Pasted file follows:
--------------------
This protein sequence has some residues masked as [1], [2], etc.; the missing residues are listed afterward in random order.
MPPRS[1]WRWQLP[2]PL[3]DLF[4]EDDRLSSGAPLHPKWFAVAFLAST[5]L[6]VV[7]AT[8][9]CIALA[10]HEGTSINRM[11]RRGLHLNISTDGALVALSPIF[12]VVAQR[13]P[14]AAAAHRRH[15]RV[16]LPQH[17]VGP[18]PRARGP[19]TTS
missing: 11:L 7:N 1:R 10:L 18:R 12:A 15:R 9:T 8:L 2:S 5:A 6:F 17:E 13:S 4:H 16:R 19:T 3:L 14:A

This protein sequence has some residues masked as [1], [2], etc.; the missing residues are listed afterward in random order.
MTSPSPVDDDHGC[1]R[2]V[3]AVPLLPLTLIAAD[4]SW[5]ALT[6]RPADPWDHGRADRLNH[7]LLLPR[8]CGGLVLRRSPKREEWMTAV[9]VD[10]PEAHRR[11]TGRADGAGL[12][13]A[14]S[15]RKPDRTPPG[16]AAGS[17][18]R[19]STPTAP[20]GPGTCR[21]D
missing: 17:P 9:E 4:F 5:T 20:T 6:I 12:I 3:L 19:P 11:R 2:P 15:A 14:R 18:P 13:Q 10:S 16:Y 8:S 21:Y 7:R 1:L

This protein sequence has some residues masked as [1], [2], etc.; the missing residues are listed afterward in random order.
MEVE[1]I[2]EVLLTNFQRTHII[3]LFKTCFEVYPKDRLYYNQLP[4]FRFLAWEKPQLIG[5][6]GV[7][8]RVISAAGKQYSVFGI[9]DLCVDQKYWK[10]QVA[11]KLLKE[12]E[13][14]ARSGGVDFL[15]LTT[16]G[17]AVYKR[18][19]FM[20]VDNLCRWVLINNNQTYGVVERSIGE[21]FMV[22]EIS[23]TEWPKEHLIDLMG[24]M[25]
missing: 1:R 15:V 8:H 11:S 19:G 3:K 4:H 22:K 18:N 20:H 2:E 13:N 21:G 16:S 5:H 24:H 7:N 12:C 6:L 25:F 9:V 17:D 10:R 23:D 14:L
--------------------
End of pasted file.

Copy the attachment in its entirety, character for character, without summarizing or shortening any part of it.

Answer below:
This protein sequence has some residues masked as [1], [2], etc.; the missing residues are listed afterward in random order.
MPPRS[1]WRWQLP[2]PL[3]DLF[4]EDDRLSSGAPLHPKWFAVAFLAST[5]L[6]VV[7]AT[8][9]CIALA[10]HEGTSINRM[11]RRGLHLNISTDGALVALSPIF[12]VVAQR[13]P[14]AAAAHRRH[15]RV[16]LPQH[17]VGP[18]PRARGP[19]TTS
missing: 11:L 7:N 1:R 10:L 18:R 12:A 15:R 9:T 8:L 2:S 5:A 6:F 17:E 13:S 4:H 16:R 19:T 3:L 14:A

This protein sequence has some residues masked as [1], [2], etc.; the missing residues are listed afterward in random order.
MTSPSPVDDDHGC[1]R[2]V[3]AVPLLPLTLIAAD[4]SW[5]ALT[6]RPADPWDHGRADRLNH[7]LLLPR[8]CGGLVLRRSPKREEWMTAV[9]VD[10]PEAHRR[11]TGRADGAGL[12][13]A[14]S[15]RKPDRTPPG[16]AAGS[17][18]R[19]STPTAP[20]GPGTCR[21]D
missing: 17:P 9:E 4:F 5:T 20:T 6:I 12:I 3:L 19:P 11:R 2:P 15:A 14:R 18:P 13:Q 10:S 16:Y 8:S 21:Y 7:R 1:L

This protein sequence has some residues masked as [1], [2], etc.; the missing residues are listed afterward in random order.
MEVE[1]I[2]EVLLTNFQRTHII[3]LFKTCFEVYPKDRLYYNQLP[4]FRFLAWEKPQLIG[5][6]GV[7][8]RVISAAGKQYSVFGI[9]DLCVDQKYWK[10]QVA[11]KLLKE[12]E[13][14]ARSGGVDFL[15]LTT[16]G[17]AVYKR[18][19]FM[20]VDNLCRWVLINNNQTYGVVERSIGE[21]FMV[22]EIS[23]TEWPKEHLIDLMG[24]M[25]
missing: 1:R 15:V 8:H 11:S 19:G 3:K 4:H 22:K 18:N 20:H 2:E 13:N 21:G 16:S 5:H 24:H 7:N 12:C 6:L 25:F 9:V 17:D 10:R 23:D 14:L